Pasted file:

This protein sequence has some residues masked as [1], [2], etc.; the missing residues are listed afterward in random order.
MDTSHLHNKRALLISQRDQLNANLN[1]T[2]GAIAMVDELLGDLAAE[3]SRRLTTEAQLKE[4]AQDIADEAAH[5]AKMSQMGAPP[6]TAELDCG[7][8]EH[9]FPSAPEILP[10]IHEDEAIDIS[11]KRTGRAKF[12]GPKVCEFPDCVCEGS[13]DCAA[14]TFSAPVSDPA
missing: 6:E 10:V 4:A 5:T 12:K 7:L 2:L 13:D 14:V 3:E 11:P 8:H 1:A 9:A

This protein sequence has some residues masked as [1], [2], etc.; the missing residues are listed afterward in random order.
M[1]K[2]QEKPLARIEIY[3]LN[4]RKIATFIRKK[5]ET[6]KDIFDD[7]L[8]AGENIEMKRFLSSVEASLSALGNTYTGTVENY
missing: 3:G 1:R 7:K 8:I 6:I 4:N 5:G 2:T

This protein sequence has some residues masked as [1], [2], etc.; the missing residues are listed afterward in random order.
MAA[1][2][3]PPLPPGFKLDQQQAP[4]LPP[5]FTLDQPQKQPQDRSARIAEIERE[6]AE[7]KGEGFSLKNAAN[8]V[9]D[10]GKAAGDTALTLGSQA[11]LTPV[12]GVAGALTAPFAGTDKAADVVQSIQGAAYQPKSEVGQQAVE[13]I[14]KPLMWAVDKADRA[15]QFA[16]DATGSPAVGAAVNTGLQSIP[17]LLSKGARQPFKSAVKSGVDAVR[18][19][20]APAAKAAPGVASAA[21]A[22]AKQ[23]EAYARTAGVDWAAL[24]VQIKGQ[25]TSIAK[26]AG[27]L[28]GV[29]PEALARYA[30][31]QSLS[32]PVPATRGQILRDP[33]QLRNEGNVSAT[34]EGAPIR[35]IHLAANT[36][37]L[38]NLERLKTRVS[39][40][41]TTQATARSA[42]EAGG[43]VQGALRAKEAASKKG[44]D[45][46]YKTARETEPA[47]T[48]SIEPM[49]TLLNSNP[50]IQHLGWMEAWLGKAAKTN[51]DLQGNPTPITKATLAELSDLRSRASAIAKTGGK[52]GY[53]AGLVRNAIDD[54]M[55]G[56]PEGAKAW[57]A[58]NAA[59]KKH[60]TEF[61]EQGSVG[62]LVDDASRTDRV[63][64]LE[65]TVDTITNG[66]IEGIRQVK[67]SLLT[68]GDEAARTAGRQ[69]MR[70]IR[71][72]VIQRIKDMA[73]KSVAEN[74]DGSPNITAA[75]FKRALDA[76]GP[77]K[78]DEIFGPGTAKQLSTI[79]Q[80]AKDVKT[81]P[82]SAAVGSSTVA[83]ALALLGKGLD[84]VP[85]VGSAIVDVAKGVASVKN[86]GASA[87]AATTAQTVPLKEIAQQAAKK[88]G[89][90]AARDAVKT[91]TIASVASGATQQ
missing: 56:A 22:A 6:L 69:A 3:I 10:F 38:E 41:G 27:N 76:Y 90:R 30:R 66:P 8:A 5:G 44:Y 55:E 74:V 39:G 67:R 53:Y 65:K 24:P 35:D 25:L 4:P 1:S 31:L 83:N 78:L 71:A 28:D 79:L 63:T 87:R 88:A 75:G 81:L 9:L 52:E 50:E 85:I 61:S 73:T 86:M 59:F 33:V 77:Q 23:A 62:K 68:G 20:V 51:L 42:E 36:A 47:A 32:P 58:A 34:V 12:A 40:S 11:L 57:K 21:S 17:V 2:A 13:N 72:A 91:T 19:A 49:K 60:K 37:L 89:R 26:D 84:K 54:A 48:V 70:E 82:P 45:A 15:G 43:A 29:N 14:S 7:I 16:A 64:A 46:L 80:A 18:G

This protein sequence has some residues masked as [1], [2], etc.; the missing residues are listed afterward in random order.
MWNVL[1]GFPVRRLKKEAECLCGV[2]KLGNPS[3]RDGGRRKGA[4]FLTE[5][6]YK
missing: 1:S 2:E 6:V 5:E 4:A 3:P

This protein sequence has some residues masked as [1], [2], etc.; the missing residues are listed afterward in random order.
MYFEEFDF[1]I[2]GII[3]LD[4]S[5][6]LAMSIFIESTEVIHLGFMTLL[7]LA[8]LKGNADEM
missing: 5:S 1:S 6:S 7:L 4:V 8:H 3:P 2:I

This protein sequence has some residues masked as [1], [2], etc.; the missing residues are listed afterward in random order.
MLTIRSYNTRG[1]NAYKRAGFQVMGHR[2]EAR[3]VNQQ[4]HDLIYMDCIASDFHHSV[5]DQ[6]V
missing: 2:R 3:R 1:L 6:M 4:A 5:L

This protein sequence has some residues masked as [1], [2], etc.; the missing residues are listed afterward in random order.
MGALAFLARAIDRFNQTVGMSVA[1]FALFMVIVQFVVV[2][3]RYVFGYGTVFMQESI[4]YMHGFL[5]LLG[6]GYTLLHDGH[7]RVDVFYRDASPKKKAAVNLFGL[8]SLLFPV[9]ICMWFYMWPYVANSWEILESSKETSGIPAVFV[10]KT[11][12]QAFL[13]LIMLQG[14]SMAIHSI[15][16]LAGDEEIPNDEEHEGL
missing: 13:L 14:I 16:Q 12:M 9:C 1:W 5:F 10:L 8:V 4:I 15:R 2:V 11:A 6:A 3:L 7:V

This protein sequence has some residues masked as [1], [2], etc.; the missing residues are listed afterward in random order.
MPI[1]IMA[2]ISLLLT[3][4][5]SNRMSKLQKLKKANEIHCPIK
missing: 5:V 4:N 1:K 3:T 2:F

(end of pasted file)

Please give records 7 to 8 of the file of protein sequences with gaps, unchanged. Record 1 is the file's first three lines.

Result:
This protein sequence has some residues masked as [1], [2], etc.; the missing residues are listed afterward in random order.
MGALAFLARAIDRFNQTVGMSVA[1]FALFMVIVQFVVV[2][3]RYVFGYGTVFMQESI[4]YMHGFL[5]LLG[6]GYTLLHDGH[7]RVDVFYRDASPKKKAAVNLFGL[8]SLLFPV[9]ICMWFYMWPYVANSWEILESSKETSGIPAVFV[10]KT[11][12]QAFL[13]LIMLQG[14]SMAIHSI[15][16]LAGDEEIPNDEEHEGL
missing: 13:L 14:I 16:Q 12:M 9:C 1:W 5:F 10:L 8:V 4:I 15:R 2:V 11:A 6:A 3:L 7:V

This protein sequence has some residues masked as [1], [2], etc.; the missing residues are listed afterward in random order.
MPI[1]IMA[2]ISLLLT[3][4][5]SNRMSKLQKLKKANEIHCPIK
missing: 5:V 4:N 1:K 3:T 2:F